Depending on a construction site’s size, topography and visibility, traditional surveying requires manual measurements and inputs and takes a couple of days or weeks. As a solution, drone technology can make surveying much simpler and more accurate, so you can save time and take on more clients.
Compared to traditional methods for surveying, surveying with drones is a must for positioning your company for success. This article covers all you need to know about drone surveys and how they can enhance your business.
What Is Drone Surveying?
Drone surveying refers to using drones or unmanned aerial vehicles (UAVs) to collect aerial data with downward-facing sensors, including light detection and ranging (LiDAR) payloads, multispectral cameras and RGB cameras.
- UAV: A UAV is an aircraft that can either be guided autonomously using software-controlled flight plants embedded in the system or remotely controlled by humans. In other words, the aircraft itself has no human pilot. UAVs operate in conjunction with a global positioning system (GPS) and onboard sensors.
- LiDAR: LiDAR is a well-known remote sensing method for measuring the exact distance between objects on the Earth’s surface. It’s used in construction, mining, agriculture and many other industries.
- Multispectral cameras: Multispectral cameras operate by imaging different wavelengths of light. They’re used in remote sensing to study land use and land cover change, vegetation and more. They provide surveyors with detailed analysis and enhanced target discrimination.
- RGB cameras: Unlike multispectral cameras, RGB cameras capture the same wavelengths of light as the human eye. These are typical cameras people use to take images every day.
While these are the standard drone components that aid construction, several others exist. This technology keeps developing, offering a variety of options and tools to conduct aerial surveys using drones. To help you keep up with it all, consider partnering with a professional technology solutions provider with expertise across various industries.
What Are Drones Used for in Surveying?
Drones have several uses in surveying, including:
- Land development and management
- Slope monitoring
- Urban planning
- Road construction surveying
- Dam surveying
- Forestry management and monitoring
- Power grid inspection
- Geological hazard monitoring
- Stockpile volumetric measurements
Advantages of Using Drones in Surveying
Land surveying with drones has several advantages. Primarily, it streamlines construction projects, but let’s dive a little deeper to help you fully understand how using drones in surveying can transform your business.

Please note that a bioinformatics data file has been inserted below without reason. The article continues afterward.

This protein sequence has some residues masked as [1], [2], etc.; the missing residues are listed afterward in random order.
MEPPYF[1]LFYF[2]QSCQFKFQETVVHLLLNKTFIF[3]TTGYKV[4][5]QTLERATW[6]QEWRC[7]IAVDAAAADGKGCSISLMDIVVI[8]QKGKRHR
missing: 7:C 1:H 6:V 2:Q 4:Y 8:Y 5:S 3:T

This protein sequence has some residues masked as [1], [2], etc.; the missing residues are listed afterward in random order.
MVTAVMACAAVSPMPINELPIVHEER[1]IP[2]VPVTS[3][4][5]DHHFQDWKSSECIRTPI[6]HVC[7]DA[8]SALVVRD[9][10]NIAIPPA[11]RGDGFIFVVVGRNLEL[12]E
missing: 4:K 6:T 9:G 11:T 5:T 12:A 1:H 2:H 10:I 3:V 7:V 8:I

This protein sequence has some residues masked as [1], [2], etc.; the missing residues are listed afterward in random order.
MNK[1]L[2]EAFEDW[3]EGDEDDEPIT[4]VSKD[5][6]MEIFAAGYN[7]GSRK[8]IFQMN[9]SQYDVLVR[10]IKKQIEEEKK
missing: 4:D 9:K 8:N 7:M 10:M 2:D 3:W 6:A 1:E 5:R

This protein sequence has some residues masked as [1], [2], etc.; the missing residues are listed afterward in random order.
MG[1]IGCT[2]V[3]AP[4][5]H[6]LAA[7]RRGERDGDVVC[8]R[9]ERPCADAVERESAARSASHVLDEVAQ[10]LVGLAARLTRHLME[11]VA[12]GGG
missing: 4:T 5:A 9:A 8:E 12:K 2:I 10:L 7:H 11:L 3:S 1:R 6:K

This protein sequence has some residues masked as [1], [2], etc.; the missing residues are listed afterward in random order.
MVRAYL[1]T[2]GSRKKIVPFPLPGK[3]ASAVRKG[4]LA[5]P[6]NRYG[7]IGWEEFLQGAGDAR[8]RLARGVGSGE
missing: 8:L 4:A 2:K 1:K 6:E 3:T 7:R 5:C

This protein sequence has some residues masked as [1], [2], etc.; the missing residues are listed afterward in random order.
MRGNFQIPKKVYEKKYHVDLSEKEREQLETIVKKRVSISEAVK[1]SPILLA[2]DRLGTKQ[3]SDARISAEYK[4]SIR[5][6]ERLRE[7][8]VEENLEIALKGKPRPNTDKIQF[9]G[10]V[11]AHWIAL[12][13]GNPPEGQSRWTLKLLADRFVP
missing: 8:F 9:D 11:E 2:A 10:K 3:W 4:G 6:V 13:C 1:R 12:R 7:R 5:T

1. Comprehensive and Accurate Data
Survey drones produce precise aerial data, which is highly valued in the construction industry. The approach makes complete and accurate maps over large plots of land in a single drone flight using GPS points. Surveyors can acquire measurements of distances, elevations, surfaces and volumes free from human errors.
You can use the information to create drawings, 3D point clouds, 2D figures and more. For better insight, photogrammetry software can help you generate digital surface models (DSMs) and digital terrain models (DTMs). Additionally, the information is available in various formats, which may be necessary for comparison and auditing purposes.
Surveying with drones also makes it possible to capture valuable, minute details you might otherwise miss. There’s no need to return to the site to collect the data — the drone has that sorted. Such information could be vital in development, as it can impact land elevation or construction.
2. Saves Cost and Time
Companies that understand the value of client services and customer satisfaction know time is of the essence. Conducting topographic surveys with traditional approaches could take several days and weeks to complete, especially in situations when you’re dealing with large plots of land. Ultimately, manual survey methods are labor and time intensive.
Utilizing drones for surveying closes this productivity gap while ensuring precision and accuracy. Modern UAVs can do the job of several workers within a short time. Even if you miss essential information, you can send the drone out to get it.
3. Easy and Remote Access to Information
Surveyors often rely on their employees and subcontractors to conduct operations on site and collect information about construction progress. Drone surveying can streamline those processes.
Using drones for mapping allows you to capture images that are accessible directly from your computer. This approach is faster and more reliable and makes it possible to have productive discussions and evaluations with site managers. You can instantly access the feed from the drone several miles away, which is challenging in the traditional world.
Remember, you can use the information from the survey data to create 2D and 3D site models. This helps you with project progress tracking. It makes overlay survey plans and progressive construction decision-making efficient and convenient. Additionally, you can assess the performance of your workers and monitor safety compliance remotely.